Lastly, keep in mind that some security conscious companies like banks may be confused by your VPN. If your bank sees you logging in from what appears to be another US state or even another country, it can raise red flags. Expect to see captchas and more frequent multifactor requests when your VPN is on.
VPNs by the Numbers
Some important things to look for when shopping for a VPN are the number of licenses for simultaneous connections that come with your fee, the number of servers available, and the number of locations in which the company has servers.
Most VPN services allow you to connect up to five devices with a single account. Any service that offers fewer connections is outside the mainstream. Keep in mind that you'll need to connect every device in your home individually to the VPN service, so just two or three licenses won't be enough for the average nested pair. Note that many VPN services offer native apps for both Android and iOS, but that such devices count toward your total number of connections.
Of course, there are more than just phones and computers in a home. Game systems, tablets, and smart home devices such as light bulbs and fridges all need to connect to the internet. Many of these things can't run VPN software on their own, nor can they be configured to connect to a VPN through their individual settings. In these cases, you may be better off configuring your router to connect with the VPN of your choice. By adding VPN protection to your router, you secure the traffic of every gadget connected to that router. And the router—and everything protected by it—uses just one of your licenses. Nearly all of the companies we have reviewed offer software for most consumer routers and even routers with preinstalled VPN software, making it even easier to add this level of protection.
The number and distribution of those servers is a key consideration. The more places a VPN has to offer, the more options you have to spoof your location! More importantly, having numerous servers in diverse locales means that no matter where you go on Earth you'll be able to find a nearby VPN server. The closer the VPN server, the better the speed and reliability of the connection it can offer you. Remember, you don't need to connect to a far-flung VPN server in order to gain security benefits. Depending on where you live, a server down the street is as safe as one across the globe.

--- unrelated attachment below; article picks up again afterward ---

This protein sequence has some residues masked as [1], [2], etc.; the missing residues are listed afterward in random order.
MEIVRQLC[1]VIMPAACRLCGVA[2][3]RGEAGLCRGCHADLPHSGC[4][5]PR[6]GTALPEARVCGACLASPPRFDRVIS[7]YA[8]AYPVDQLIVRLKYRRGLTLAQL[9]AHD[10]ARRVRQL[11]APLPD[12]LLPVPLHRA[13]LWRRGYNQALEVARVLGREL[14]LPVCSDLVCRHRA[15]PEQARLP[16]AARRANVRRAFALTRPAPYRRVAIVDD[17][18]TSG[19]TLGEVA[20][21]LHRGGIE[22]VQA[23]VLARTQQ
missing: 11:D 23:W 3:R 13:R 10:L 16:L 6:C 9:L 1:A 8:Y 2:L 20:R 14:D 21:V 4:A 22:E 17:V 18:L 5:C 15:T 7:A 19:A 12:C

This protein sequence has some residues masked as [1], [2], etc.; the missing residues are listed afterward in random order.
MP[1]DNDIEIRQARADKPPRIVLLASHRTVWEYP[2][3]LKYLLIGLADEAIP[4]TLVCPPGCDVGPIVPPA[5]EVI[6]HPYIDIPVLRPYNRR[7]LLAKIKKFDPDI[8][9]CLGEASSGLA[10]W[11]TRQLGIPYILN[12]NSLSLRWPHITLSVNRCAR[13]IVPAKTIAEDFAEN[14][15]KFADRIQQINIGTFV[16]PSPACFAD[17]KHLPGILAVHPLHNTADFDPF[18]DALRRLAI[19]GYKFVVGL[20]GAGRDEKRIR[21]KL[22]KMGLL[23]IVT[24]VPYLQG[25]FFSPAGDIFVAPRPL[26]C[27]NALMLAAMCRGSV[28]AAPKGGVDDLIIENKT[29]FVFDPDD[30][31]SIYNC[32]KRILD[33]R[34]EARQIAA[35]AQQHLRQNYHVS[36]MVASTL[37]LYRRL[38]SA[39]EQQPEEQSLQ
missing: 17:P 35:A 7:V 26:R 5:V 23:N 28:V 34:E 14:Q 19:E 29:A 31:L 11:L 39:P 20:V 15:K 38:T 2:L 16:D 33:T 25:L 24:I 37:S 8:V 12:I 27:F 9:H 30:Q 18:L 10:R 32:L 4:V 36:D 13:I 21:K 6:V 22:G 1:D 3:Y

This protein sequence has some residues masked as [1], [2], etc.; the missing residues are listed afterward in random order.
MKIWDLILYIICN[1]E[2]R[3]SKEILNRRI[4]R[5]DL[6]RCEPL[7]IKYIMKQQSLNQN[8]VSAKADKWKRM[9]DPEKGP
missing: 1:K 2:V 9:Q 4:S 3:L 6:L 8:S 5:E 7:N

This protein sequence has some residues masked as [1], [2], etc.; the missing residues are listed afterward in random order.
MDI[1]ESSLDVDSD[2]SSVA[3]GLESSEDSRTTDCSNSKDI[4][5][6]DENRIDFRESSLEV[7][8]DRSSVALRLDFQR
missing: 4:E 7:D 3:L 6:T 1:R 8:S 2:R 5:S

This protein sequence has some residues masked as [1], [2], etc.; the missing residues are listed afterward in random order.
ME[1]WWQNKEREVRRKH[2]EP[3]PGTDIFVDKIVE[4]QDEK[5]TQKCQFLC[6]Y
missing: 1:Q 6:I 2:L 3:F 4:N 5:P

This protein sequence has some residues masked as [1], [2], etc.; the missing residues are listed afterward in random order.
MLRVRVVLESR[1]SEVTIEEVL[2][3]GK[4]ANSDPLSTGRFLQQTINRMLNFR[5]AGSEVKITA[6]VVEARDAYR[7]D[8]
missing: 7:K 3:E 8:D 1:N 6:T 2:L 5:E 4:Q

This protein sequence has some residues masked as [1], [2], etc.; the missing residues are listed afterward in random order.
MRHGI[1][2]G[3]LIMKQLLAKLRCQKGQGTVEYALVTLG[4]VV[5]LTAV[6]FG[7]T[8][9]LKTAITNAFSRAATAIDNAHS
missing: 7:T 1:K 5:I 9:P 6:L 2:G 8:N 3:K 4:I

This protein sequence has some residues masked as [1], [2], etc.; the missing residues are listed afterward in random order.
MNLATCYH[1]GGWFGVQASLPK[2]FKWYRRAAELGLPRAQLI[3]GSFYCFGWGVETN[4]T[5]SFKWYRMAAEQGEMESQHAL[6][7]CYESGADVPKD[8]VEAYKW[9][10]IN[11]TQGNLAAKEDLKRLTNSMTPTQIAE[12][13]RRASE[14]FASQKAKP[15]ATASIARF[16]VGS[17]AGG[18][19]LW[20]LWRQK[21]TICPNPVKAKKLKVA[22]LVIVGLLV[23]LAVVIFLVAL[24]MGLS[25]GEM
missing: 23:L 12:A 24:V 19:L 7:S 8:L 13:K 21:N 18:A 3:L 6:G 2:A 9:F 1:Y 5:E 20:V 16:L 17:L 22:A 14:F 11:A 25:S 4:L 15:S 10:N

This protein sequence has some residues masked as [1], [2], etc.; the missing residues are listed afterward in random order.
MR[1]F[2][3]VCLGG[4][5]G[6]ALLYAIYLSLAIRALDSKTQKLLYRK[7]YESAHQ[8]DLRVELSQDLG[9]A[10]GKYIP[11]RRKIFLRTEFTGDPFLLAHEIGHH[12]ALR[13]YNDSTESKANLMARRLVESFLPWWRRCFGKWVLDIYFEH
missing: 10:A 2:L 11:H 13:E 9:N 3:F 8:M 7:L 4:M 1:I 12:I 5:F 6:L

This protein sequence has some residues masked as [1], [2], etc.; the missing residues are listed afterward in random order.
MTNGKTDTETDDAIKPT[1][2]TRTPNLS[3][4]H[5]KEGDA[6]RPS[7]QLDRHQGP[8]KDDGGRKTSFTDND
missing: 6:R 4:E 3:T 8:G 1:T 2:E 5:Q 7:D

The number of servers a VPN company provides is at least partly a function of how many subscribers it supports. But more is almost always better, and more servers mean that you're less likely to be shunted into a VPN server that is already filled to the brim with other users.
In the most recent round of testing, we've also looked at how many virtual servers a given VPN company uses. A virtual server is just what it sounds like—a software-defined server running on server hardware that might have several virtual servers onboard. The thing about virtual servers is that they can be configured to appear as if they are in one country when they are actually being hosted somewhere else. That's an issue if you're especially concerned about where you web traffic is traveling. It's a bit worrisome to choose one location and discover you're actually connected somewhere else entirely. Some VPN companies take a smart view to virtual servers, using them to provide VPN support for regions where it might be too risky to physically house a server. When VPNs use virtual servers, we prefer that they are transparent about it and share those locations with customers.
What's the Fastest VPN?
We have often said that having to choose between security and convenience is a false dichotomy, but it is at least somewhat true in the case of VPN services. When a VPN is active, your web traffic is taking a more circuitous route than usual, often resulting in sluggish download and upload speeds as well as increased latency. The good news is that using a VPN probably isn't going to remind you of the dial-up days of yore. That's important, because in our 2018 survey, 45 percent of respondents said that speed was the most important factor.
Most services provide perfectly adequate internet speed when in use, and can even handle streaming HD video. However, 4K video and other data-intensive tasks like gaming over a VPN are another story. Some VPN services, such as NordVPN, have started to roll out specialty servers for high-bandwidth activities. And nearly every service we have tested includes a tool to connect you with the fastest available network. Of course, you can always limit your VPN use to when you're not on a trusted network.
When we test VPNs, we use the Ookla speed test tool. (Note that Ookla is owned by PCMag's publisher, Ziff Davis.) This test provides metrics for latency, download speeds, and upload speeds. Any one of these can be an important measurement depending on your needs, but we tend to view the download speed as the most important. After all, we live in an age of digital consumption.
Our speed tests stress comparison and reproducibility. That means we stand by our work, but your individual results may vary. After all, perhaps you live on top of a VPN server, or just happen to have a super-high bandwidth connection. Do read our feature, conveniently named How We Test VPNs, if you want the full details.
What follows are the results from our VPN testing. These are the best performing products, taken from among dozens we've tested.